Characterization of Mass Wasting Through the Spectral Analysis of LiDAR Imagery: Owyhee River, Southeastern Oregon
Christopher Earl Markley
Quantifying landslide character is an important aspect of understanding hillslope-channel interactions. Spectral analysis of high-resolution, LiDAR derived, DEMs was carried out following methods described by Booth et al. (2009) to determine the characteristic spectral signature inherent in different styles of landslides in the Owyhee River Canyon in southeastern Oregon. The main factor in landslide generation in this location is a lithologic contact in which a coherent basaltic caprock overlies relatively weak sediments where most of the landslide failure surfaces originated. Changes in spectral power distribution through time were quantified by comparing a sequence of adjacent rotational landslides of apparent different ages. 2D DFTs were successfully used to analyze the topography of landslides in three different comparisons; 1) differentiation between two different styles of landslides, 2) an area of similar landslide failure, and 3) direct comparison of two similar landslides to test if relative age can be determined using these methods.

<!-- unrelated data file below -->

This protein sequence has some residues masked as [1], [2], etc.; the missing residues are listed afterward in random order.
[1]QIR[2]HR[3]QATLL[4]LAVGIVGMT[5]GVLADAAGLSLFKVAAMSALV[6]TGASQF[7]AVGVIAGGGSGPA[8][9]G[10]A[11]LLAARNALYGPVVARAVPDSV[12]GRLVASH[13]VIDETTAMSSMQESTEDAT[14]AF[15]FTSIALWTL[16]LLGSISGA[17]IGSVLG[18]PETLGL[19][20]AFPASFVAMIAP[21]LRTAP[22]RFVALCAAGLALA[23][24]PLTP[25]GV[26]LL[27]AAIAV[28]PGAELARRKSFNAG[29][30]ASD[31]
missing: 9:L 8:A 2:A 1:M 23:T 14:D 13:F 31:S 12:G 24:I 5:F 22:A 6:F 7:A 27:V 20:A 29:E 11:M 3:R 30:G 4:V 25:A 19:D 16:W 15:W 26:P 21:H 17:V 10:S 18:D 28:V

Full Thesis (PDF format)